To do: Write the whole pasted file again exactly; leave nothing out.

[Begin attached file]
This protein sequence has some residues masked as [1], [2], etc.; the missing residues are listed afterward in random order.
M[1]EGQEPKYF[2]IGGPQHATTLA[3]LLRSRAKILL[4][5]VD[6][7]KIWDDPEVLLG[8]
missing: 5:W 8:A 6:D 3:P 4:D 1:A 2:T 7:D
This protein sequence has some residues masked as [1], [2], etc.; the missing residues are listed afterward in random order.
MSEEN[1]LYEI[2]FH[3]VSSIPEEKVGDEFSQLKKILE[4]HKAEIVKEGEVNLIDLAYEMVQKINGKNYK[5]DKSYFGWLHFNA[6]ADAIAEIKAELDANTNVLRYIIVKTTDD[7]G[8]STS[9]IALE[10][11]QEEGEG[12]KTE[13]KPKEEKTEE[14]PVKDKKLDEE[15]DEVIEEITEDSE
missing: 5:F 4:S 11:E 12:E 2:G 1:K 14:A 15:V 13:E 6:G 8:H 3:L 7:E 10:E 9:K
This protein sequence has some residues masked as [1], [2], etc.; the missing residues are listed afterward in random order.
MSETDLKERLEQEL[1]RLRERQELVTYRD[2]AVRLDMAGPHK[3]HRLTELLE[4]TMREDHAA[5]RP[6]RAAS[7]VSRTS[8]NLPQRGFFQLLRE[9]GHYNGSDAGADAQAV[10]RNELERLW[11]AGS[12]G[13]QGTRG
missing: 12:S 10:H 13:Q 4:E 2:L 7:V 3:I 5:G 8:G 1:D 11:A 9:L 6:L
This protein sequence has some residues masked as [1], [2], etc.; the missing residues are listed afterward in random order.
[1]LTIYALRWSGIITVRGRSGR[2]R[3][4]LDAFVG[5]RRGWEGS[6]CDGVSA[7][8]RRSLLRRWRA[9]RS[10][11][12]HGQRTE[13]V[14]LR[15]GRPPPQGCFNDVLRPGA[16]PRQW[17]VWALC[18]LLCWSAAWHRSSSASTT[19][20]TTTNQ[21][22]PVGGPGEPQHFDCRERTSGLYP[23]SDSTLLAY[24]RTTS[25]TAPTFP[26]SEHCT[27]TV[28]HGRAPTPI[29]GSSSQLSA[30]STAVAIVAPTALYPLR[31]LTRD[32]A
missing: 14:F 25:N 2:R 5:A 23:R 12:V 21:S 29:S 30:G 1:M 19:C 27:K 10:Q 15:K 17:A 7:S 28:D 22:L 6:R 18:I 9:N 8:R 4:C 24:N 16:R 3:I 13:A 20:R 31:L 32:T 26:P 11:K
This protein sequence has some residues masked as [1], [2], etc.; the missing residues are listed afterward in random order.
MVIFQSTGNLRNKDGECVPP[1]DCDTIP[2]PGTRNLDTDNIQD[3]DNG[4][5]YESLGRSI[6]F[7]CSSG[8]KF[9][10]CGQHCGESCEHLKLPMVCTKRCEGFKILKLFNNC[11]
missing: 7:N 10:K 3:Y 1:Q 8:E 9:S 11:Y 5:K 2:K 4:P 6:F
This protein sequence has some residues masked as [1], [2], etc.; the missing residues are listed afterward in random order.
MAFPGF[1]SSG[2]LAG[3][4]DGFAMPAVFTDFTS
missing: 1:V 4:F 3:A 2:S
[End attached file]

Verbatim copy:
This protein sequence has some residues masked as [1], [2], etc.; the missing residues are listed afterward in random order.
M[1]EGQEPKYF[2]IGGPQHATTLA[3]LLRSRAKILL[4][5]VD[6][7]KIWDDPEVLLG[8]
missing: 5:W 8:A 6:D 3:P 4:D 1:A 2:T 7:D
This protein sequence has some residues masked as [1], [2], etc.; the missing residues are listed afterward in random order.
MSEEN[1]LYEI[2]FH[3]VSSIPEEKVGDEFSQLKKILE[4]HKAEIVKEGEVNLIDLAYEMVQKINGKNYK[5]DKSYFGWLHFNA[6]ADAIAEIKAELDANTNVLRYIIVKTTDD[7]G[8]STS[9]IALE[10][11]QEEGEG[12]KTE[13]KPKEEKTEE[14]PVKDKKLDEE[15]DEVIEEITEDSE
missing: 5:F 4:S 11:E 12:E 2:G 1:K 14:A 15:V 13:E 6:G 8:H 3:L 7:E 10:E 9:K
This protein sequence has some residues masked as [1], [2], etc.; the missing residues are listed afterward in random order.
MSETDLKERLEQEL[1]RLRERQELVTYRD[2]AVRLDMAGPHK[3]HRLTELLE[4]TMREDHAA[5]RP[6]RAAS[7]VSRTS[8]NLPQRGFFQLLRE[9]GHYNGSDAGADAQAV[10]RNELERLW[11]AGS[12]G[13]QGTRG
missing: 12:S 10:H 13:Q 4:E 2:L 7:V 3:I 5:G 8:G 1:D 11:A 9:L 6:L
This protein sequence has some residues masked as [1], [2], etc.; the missing residues are listed afterward in random order.
[1]LTIYALRWSGIITVRGRSGR[2]R[3][4]LDAFVG[5]RRGWEGS[6]CDGVSA[7][8]RRSLLRRWRA[9]RS[10][11][12]HGQRTE[13]V[14]LR[15]GRPPPQGCFNDVLRPGA[16]PRQW[17]VWALC[18]LLCWSAAWHRSSSASTT[19][20]TTTNQ[21][22]PVGGPGEPQHFDCRERTSGLYP[23]SDSTLLAY[24]RTTS[25]TAPTFP[26]SEHCT[27]TV[28]HGRAPTPI[29]GSSSQLSA[30]STAVAIVAPTALYPLR[31]LTRD[32]A
missing: 14:F 25:N 2:R 5:A 23:R 12:V 21:S 29:S 30:G 1:M 19:C 27:K 10:Q 15:K 17:A 7:S 28:D 22:L 6:R 18:I 9:N 8:R 4:C 24:N 16:R 3:I 13:A 20:R 31:L 32:T 26:P 11:K
This protein sequence has some residues masked as [1], [2], etc.; the missing residues are listed afterward in random order.
MVIFQSTGNLRNKDGECVPP[1]DCDTIP[2]PGTRNLDTDNIQD[3]DNG[4][5]YESLGRSI[6]F[7]CSSG[8]KF[9][10]CGQHCGESCEHLKLPMVCTKRCEGFKILKLFNNC[11]
missing: 7:N 10:K 3:Y 1:Q 8:E 9:S 11:Y 5:K 2:K 4:P 6:F
This protein sequence has some residues masked as [1], [2], etc.; the missing residues are listed afterward in random order.
MAFPGF[1]SSG[2]LAG[3][4]DGFAMPAVFTDFTS
missing: 1:V 4:F 3:A 2:S